Friday roundup: New soccer stadiums, yet another Vegas arena, Falcons roof still not done

Happy fifth anniversary of Hurricane Sandy, everybody! While you get ready to go to your anniversary parties and dress up as, um, hurricanes, and you know what, this riff isn’t going anywhere, let’s get to the news:

  • Had you forgotten about former UNLV basketball star Jackie Robinson’s $1.4 billion retractable-roofed-arena-plus-hotel-plus-other-stuff project just because Las Vegas already has one new arena, he hasn’t — and now says it’s a $2.7 billion project that will include a 63-story hotel, a conference center, a 24-lane bowling alley, and a wedding chapel. No construction has begun yet, but Robinson says it will all be completed by 2020, or else maybe by then it will cost $5.2 billion and include a space elevator.
  • Chris Hansen is trying a new gambit to turn attention away from Oak View Group’s KeyArena renovation plan and toward his SoDo new-arena plan, and it involves declaring the OVG plan a “public” and not a “private” process, which would require a longer environmental review process, and if your eyes are glazing over already I don’t blame you, skip to the next item, it’s got juicy if unproven allegations of political corruption in it.
  • New York Mets owner Fred Wilpon has given Gov. Andrew Cuomo’s 2017 re-election campaign a $65,000 donation that’s twice as large as all other donations he’s previously given the governor combined, and with Wilpon in the midst of looking to get approval from the state for a new soccer stadium Islanders arena (sorry, had a brain fart on this one while typing) next to Belmont Park racetrack … well, you connect the dots. (Or don’t: An Empire State Development spokesperson snapped, “Participation in the political process has zero bearing on any of this and any of these ‘sources’ with questions are free to contact us instead of trafficking in conspiracy theories.”) Bigger question: Fred Wilpon has $65,000 to spare?
  • The Atlanta Falcons‘ retractable roof is now set to finally work by March 2018. Probably.
  • Nashville held a hearing on its proposed $75 million soccer stadium subsidy deal, and if you guessed that a self-proclaimed soccer mom said it would be a “feather in our cap” while a non-soccer-fan local resident said “you’re asking me to help fund a quarter-of-a-billion-dollar project for another sports team that most likely will not benefit me,” then you’re right on the money.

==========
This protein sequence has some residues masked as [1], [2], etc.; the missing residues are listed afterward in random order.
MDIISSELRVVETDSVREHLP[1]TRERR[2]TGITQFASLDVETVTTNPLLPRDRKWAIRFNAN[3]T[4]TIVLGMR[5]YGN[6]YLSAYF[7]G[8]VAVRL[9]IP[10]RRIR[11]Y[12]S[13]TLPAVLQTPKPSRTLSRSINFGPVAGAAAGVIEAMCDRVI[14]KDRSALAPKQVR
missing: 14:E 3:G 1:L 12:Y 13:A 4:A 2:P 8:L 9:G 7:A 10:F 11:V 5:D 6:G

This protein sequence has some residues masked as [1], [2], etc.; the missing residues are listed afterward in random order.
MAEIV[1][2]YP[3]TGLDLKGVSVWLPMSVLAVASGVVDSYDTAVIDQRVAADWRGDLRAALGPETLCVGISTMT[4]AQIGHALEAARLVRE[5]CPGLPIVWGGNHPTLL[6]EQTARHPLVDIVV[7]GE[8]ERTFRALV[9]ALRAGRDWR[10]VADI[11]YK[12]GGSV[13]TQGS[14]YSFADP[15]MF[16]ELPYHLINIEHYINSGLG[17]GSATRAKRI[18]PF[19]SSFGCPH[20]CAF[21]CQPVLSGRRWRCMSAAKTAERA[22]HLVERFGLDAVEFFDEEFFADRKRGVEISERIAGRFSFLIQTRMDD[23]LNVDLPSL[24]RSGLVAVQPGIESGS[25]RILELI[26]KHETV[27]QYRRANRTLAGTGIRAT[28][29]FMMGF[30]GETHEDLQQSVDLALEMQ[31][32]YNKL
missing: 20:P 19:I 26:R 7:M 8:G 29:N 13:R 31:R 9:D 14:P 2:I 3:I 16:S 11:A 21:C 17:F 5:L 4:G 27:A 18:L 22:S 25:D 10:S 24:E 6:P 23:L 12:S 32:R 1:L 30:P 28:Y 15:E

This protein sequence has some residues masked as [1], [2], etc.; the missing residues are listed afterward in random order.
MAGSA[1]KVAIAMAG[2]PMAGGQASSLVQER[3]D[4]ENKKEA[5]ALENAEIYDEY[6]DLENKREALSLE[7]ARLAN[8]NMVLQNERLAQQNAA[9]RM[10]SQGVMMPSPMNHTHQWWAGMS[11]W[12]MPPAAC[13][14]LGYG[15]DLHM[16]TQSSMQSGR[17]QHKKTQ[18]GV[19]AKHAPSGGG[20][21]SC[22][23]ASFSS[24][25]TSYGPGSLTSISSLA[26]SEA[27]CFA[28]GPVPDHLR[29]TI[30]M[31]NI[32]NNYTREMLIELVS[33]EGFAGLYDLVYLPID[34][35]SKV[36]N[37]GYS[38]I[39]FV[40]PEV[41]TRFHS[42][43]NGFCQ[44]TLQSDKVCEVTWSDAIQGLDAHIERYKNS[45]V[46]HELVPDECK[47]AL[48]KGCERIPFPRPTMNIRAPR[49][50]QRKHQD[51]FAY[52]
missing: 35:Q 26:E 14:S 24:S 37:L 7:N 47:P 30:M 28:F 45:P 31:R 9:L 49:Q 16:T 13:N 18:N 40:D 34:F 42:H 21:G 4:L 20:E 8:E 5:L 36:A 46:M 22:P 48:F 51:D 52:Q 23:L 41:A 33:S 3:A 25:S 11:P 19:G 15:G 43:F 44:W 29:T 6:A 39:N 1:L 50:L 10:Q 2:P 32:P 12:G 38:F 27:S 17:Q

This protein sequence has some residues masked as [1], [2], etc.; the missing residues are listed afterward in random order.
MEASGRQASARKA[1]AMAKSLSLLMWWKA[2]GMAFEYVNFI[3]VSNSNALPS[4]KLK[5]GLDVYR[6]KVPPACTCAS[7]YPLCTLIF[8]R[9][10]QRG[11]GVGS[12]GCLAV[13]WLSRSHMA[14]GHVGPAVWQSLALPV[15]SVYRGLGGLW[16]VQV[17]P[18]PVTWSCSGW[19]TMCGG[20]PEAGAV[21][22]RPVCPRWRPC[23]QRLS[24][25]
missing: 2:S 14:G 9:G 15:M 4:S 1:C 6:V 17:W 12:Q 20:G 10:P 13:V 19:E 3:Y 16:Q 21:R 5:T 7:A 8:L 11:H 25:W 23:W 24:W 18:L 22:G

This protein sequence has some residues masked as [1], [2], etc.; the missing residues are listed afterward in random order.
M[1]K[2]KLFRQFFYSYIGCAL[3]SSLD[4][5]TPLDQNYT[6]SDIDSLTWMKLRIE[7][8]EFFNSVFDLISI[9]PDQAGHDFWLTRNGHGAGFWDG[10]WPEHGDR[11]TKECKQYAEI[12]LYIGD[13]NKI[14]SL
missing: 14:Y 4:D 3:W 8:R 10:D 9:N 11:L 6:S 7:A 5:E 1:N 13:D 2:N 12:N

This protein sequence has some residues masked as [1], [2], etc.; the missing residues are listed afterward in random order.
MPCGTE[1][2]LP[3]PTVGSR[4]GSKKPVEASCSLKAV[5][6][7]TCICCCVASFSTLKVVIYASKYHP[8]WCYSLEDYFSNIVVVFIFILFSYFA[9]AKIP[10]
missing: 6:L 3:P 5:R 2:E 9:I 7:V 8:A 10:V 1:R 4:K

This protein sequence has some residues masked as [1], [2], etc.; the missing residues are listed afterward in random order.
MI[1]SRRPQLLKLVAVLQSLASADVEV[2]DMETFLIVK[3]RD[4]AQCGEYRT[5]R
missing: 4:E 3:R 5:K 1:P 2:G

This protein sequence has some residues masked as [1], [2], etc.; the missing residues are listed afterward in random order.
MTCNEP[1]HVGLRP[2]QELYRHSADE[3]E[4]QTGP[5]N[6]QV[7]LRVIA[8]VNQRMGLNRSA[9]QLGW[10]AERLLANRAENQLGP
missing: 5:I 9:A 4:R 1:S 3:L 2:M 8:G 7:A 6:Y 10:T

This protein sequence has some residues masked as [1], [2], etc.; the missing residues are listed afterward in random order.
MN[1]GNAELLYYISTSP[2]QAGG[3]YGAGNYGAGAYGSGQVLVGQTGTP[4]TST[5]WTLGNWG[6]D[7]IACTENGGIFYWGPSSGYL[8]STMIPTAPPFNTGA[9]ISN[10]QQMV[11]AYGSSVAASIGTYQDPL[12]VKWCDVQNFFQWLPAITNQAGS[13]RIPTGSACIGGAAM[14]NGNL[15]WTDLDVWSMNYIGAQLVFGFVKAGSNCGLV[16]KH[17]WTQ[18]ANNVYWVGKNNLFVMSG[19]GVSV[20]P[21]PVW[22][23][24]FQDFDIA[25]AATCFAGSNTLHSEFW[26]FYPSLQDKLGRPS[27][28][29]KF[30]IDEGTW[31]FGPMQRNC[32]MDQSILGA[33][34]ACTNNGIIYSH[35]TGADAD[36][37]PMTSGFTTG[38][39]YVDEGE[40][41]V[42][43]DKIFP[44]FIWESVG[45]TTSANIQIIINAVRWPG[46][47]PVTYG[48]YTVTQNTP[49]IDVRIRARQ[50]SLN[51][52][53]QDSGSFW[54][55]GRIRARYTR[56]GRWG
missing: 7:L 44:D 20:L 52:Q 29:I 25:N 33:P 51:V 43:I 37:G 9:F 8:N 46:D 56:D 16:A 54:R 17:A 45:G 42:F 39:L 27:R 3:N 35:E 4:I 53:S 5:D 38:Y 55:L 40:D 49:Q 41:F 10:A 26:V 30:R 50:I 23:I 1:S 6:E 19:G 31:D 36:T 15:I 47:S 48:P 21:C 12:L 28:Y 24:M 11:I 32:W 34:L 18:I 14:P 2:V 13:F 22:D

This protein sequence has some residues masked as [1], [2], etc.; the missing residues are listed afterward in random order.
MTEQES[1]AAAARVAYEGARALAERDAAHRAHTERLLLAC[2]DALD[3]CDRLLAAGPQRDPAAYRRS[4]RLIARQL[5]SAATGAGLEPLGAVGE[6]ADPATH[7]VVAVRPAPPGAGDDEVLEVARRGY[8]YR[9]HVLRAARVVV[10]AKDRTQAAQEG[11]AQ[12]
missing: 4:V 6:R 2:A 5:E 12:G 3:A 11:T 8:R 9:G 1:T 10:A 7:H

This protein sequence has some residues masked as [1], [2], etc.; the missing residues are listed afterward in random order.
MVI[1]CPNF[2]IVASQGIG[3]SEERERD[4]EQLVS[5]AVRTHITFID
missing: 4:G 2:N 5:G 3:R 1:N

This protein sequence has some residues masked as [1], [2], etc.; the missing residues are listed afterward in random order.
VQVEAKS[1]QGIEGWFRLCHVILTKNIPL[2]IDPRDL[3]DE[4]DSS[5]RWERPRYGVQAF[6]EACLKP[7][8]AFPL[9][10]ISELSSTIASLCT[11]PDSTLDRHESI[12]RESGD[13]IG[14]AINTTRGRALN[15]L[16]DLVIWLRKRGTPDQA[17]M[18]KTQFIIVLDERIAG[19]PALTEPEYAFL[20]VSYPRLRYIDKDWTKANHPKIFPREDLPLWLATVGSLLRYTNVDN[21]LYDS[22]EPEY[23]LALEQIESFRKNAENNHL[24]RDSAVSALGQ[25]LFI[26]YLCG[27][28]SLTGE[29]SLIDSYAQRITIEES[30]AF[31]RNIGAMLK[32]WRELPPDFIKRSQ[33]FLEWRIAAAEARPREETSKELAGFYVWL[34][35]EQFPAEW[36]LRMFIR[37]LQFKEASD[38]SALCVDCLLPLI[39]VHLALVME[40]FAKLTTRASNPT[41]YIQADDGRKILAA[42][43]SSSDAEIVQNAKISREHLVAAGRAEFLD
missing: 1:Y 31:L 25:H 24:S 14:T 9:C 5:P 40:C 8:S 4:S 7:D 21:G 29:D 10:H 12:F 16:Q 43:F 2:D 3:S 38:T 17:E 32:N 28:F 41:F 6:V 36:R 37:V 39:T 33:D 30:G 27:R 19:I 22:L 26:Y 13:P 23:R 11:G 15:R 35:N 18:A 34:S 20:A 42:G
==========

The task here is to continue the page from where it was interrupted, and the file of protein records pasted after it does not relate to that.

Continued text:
• The prospective NASL team San Diego 1904 F.C. is planning a stadium that will cost only $15 million because it will be built modularly elsewhere and shipped to the stadium site in Oceanside, but at least they didn’t skimp on the searchlight renderings.
  • The chair of Rhode Island’s senate finance committee says he’ll put a halt to the Pawtucket Red Sox‘ $38 million stadium subsidy request if the team owners don’t provide more financial information. It sounds like this is over the team’s internal finances, and could be resolved with a non-disclosure agreement, but still, it’s something to keep an eye on, since projects have succeeded or fallen over pettier things.
  • Louisville approved $30 million in bonds to help pay for a new Louisville City F.C. soccer stadium, in exchange for which the team will repay $14.5 million over 10 years, which comes to about $11 million in present value, so the city will only lose $19 million on the deal, unless there’s still plans for as much as $35 million in state property-tax kickbacks via a TIF, in which case this is really a $54 million subsidy for a minor-league soccer stadium. Maybe they should go with one of those modular dealies instead? Just a thought.

30 comments on “Friday roundup: New soccer stadiums, yet another Vegas arena, Falcons roof still not done

  1. It seems like MLS and other soccer leagues have slipped right back into the grift, after some encouraging signs in Portland, St. Paul, and Orlando. Disappointing.

    • I don’t know that Saint Paul is that encouraging. They are still considering a TIF on the surrounding development, and overall the terms are still much better than a a regular business with that negligible impact would get.

      But yeah it is not a terrible deal as these things go, but not great either.

  2. Actually Fred Wilpon is pushing the NHL arena and not the MLS stadium. Let me be the first to say that the NHL deal will be a bad deal for taxpayers and the MLS deal might be fair.